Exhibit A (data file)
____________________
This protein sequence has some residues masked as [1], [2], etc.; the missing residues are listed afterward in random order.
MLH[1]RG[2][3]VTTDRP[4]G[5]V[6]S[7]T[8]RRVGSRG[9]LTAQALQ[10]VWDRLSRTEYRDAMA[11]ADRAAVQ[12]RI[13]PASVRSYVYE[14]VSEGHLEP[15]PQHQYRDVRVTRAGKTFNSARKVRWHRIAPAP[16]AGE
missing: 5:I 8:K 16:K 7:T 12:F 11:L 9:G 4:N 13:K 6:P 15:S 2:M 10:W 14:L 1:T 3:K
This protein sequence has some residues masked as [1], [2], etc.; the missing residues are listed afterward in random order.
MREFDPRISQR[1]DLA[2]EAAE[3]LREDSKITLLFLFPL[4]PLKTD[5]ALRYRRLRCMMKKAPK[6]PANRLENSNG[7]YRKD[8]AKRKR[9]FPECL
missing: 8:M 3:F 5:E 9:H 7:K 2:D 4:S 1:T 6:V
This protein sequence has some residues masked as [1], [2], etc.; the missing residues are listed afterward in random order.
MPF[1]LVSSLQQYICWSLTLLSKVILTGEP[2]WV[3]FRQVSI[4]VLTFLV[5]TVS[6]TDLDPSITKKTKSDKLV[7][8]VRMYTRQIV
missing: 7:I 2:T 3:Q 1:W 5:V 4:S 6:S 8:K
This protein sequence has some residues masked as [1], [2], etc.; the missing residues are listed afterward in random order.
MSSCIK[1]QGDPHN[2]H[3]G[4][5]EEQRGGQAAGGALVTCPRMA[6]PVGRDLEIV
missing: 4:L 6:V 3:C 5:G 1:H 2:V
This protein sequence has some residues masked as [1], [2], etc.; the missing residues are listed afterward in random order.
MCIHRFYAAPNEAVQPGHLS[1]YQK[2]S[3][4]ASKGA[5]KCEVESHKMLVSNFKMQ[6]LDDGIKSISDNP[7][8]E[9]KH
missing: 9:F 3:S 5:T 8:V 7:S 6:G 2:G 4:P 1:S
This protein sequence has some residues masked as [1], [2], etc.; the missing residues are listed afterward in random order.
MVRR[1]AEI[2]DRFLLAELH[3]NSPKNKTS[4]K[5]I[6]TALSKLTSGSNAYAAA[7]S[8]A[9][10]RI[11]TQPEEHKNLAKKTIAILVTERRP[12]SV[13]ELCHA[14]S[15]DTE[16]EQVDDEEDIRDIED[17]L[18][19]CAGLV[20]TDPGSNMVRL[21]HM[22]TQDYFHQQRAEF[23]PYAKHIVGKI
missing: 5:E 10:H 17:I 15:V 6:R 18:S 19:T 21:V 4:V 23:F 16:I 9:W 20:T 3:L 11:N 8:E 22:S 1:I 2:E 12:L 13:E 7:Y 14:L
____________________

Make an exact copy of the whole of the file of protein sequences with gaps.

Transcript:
This protein sequence has some residues masked as [1], [2], etc.; the missing residues are listed afterward in random order.
MLH[1]RG[2][3]VTTDRP[4]G[5]V[6]S[7]T[8]RRVGSRG[9]LTAQALQ[10]VWDRLSRTEYRDAMA[11]ADRAAVQ[12]RI[13]PASVRSYVYE[14]VSEGHLEP[15]PQHQYRDVRVTRAGKTFNSARKVRWHRIAPAP[16]AGE
missing: 5:I 8:K 16:K 7:T 12:F 11:L 9:G 4:N 13:K 6:P 15:S 2:M 10:W 14:L 1:T 3:K
This protein sequence has some residues masked as [1], [2], etc.; the missing residues are listed afterward in random order.
MREFDPRISQR[1]DLA[2]EAAE[3]LREDSKITLLFLFPL[4]PLKTD[5]ALRYRRLRCMMKKAPK[6]PANRLENSNG[7]YRKD[8]AKRKR[9]FPECL
missing: 8:M 3:F 5:E 9:H 7:K 2:D 4:S 1:T 6:V
This protein sequence has some residues masked as [1], [2], etc.; the missing residues are listed afterward in random order.
MPF[1]LVSSLQQYICWSLTLLSKVILTGEP[2]WV[3]FRQVSI[4]VLTFLV[5]TVS[6]TDLDPSITKKTKSDKLV[7][8]VRMYTRQIV
missing: 7:I 2:T 3:Q 1:W 5:V 4:S 6:S 8:K
This protein sequence has some residues masked as [1], [2], etc.; the missing residues are listed afterward in random order.
MSSCIK[1]QGDPHN[2]H[3]G[4][5]EEQRGGQAAGGALVTCPRMA[6]PVGRDLEIV
missing: 4:L 6:V 3:C 5:G 1:H 2:V
This protein sequence has some residues masked as [1], [2], etc.; the missing residues are listed afterward in random order.
MCIHRFYAAPNEAVQPGHLS[1]YQK[2]S[3][4]ASKGA[5]KCEVESHKMLVSNFKMQ[6]LDDGIKSISDNP[7][8]E[9]KH
missing: 9:F 3:S 5:T 8:V 7:S 6:G 2:G 4:P 1:S
This protein sequence has some residues masked as [1], [2], etc.; the missing residues are listed afterward in random order.
MVRR[1]AEI[2]DRFLLAELH[3]NSPKNKTS[4]K[5]I[6]TALSKLTSGSNAYAAA[7]S[8]A[9][10]RI[11]TQPEEHKNLAKKTIAILVTERRP[12]SV[13]ELCHA[14]S[15]DTE[16]EQVDDEEDIRDIED[17]L[18][19]CAGLV[20]TDPGSNMVRL[21]HM[22]TQDYFHQQRAEF[23]PYAKHIVGKI
missing: 5:E 10:H 17:I 15:V 6:R 18:S 19:T 21:V 4:V 23:F 16:I 9:W 20:T 3:L 11:N 8:E 22:S 1:I 2:E 12:L 13:E 7:Y 14:L